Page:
Urban Placemaking takes students outside the classroom and into the community
“Placemaking: A multi-faceted approach to the planning, design and management of public spaces.”
That’s the Wikipedia definition. At McMaster, the study of placemaking goes beyond the encyclopedia and the classroom and…well, into places.
Taught by Jackie Brown and Rosalind Pfaff, two McMaster Arts & Science graduates, Urban Placemaking is a one-unit learning module that explores the collaborative process of animating public and private spaces to strengthen the social and cultural fabric of cities. Offered by the Arts & Science and Integrated Science programs, it’s one of a range of interdisciplinary experiential courses that take students outside of a typical classroom setting.
Brown and Pfaff, who recently spent a weekend guiding McMaster students around Toronto and Hamilton, introduce content that helps students examine community-driven placemaking aimed at solving local issues like food insecurity, economic instability, and social isolation.
“The Urban Placemaking Module focuses on the growing movement to build people-centered cities,” says Brown. “Using historical and contemporary case studies from around the world, we encourage students to think critically about how space is shaped, preserved, and governed.”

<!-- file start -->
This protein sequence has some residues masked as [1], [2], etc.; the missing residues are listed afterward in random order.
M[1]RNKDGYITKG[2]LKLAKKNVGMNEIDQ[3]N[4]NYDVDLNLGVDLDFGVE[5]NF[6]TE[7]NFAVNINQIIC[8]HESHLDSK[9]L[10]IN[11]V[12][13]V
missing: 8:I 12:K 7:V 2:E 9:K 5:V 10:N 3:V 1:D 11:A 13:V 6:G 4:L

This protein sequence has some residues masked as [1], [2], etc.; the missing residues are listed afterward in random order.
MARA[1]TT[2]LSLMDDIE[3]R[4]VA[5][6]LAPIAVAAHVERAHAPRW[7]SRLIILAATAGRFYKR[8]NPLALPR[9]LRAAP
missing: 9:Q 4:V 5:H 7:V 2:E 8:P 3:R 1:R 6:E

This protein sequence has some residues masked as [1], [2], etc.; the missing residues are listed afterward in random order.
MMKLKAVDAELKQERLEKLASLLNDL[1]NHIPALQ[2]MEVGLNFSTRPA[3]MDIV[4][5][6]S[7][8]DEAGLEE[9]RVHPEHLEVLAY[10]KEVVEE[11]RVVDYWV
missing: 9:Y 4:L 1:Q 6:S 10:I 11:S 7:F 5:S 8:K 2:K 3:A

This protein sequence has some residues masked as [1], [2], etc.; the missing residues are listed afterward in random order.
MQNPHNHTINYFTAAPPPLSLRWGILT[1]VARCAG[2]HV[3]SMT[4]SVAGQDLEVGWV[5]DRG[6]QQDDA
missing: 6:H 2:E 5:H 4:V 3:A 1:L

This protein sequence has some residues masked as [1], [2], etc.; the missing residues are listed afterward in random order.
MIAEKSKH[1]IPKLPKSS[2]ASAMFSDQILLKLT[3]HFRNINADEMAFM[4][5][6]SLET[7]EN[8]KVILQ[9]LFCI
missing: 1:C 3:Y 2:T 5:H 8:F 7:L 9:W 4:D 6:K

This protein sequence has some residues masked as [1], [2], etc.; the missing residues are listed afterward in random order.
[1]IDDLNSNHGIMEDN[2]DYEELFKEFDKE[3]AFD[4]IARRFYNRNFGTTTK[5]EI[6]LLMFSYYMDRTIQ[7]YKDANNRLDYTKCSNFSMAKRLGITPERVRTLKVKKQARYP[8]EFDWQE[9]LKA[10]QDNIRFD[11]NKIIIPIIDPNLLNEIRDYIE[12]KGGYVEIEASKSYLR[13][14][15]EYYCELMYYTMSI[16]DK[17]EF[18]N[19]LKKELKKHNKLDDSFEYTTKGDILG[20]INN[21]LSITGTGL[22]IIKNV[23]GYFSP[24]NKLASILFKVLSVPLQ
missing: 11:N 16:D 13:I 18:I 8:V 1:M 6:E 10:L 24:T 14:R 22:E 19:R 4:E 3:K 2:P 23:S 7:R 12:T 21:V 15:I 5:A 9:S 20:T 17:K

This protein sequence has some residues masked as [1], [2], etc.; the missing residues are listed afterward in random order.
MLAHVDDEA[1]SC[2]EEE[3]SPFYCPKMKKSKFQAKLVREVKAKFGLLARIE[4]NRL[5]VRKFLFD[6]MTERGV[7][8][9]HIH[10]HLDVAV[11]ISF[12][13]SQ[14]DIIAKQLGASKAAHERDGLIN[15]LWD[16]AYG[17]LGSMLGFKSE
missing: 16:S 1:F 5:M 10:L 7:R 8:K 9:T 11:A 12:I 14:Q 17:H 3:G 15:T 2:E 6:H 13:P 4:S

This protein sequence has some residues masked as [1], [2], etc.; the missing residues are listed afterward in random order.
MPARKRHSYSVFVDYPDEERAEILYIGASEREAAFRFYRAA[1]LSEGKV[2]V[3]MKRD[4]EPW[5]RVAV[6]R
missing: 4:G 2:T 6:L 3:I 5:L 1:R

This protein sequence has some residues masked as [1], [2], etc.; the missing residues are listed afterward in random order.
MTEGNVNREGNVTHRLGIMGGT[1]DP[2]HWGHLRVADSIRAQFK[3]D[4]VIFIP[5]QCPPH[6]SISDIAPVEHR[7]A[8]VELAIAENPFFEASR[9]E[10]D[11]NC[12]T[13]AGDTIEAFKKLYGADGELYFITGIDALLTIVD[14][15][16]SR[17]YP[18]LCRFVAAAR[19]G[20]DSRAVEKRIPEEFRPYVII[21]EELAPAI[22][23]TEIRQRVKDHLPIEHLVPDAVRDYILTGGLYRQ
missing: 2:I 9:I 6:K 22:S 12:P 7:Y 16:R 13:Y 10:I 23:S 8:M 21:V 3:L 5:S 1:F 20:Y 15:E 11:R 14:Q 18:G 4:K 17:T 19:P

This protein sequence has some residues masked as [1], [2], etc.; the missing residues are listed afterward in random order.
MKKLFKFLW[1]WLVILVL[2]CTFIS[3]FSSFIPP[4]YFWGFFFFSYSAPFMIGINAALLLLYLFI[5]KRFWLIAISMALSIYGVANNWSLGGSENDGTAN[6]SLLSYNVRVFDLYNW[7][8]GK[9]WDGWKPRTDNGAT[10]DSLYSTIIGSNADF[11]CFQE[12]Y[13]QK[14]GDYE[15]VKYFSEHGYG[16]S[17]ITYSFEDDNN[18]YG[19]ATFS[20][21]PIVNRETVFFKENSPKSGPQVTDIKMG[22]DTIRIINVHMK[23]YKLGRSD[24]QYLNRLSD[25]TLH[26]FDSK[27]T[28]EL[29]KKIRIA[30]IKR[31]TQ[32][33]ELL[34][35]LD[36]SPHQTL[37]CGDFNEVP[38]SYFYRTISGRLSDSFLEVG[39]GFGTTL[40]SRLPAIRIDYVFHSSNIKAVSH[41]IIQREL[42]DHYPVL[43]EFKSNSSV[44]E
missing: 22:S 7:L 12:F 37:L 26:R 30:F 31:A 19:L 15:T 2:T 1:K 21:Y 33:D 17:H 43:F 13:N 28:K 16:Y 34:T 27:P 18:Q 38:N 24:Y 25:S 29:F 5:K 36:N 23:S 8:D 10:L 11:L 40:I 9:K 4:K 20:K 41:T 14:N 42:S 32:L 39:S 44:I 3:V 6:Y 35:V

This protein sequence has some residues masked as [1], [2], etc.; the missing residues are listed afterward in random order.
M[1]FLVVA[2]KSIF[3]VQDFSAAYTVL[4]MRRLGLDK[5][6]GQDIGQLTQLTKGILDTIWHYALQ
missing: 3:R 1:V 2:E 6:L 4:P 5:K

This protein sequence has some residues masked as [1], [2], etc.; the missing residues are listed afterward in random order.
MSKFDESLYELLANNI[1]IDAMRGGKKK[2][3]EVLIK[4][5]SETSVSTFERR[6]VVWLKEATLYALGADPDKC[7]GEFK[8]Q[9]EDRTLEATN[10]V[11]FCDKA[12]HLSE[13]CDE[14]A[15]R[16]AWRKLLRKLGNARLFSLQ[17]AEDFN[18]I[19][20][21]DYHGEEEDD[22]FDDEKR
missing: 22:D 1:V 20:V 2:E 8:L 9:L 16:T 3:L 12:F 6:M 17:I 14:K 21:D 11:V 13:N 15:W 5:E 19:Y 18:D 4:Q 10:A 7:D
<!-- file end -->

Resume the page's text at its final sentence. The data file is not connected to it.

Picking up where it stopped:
While exploring Toronto and Hamilton, students partook in neighbourhood walking tours and a series of interactive activities that allowed them the opportunity to apply previously-learned course concepts to new, real-life contexts.
“Each site that we visit serves as a springboard to explore a broader urban issue,” Pfaff explains. “This year, for example, we went to 401 Richmond to discuss the challenges of making space for cultural activities in cities. We went to Daniels Spectrum and Regent Park to consider the politics of neighbourhood revitalization. We also went to Evergreen Brick Works to highlight grassroots efforts to reclaim the urban commons.”
“One of our primary goals is to help students understand how urban theories are reflected and applied in practice,” Brown adds. “We provide students with the opportunity to consider their own role in shaping the public realm as well as their role in fostering strong local communities.”
In general, Brown and Pfaff both strongly believe that experiential learning opportunities lead to more engaged students.
“The immersive nature of experiential learning can lead to increased engagement and help students better understand and better remember course material,” Pfaff says.
“Students really enjoy having the opportunity to observe and experience the places they are learning about firsthand,” adds Brown.
Inside the classroom, the Urban Placemaking module explores effective placemaking initiatives taking place around the world, including the Rebuild Foundation in Chicago, Project Row Houses in Houston, and Prinzessinnengarten in Berlin.
Now in its second run after a successful 2016-17 launch, the module is garnering serious praise from students. In fact, Brown and Pfaff think that Urban Placemaking is helping rouse students to active citizen involvement.
“We have found that our module can inspire students to engage in complex issues relating to city-building, whether in further academic work or as more active citizens in their communities,” Brown says.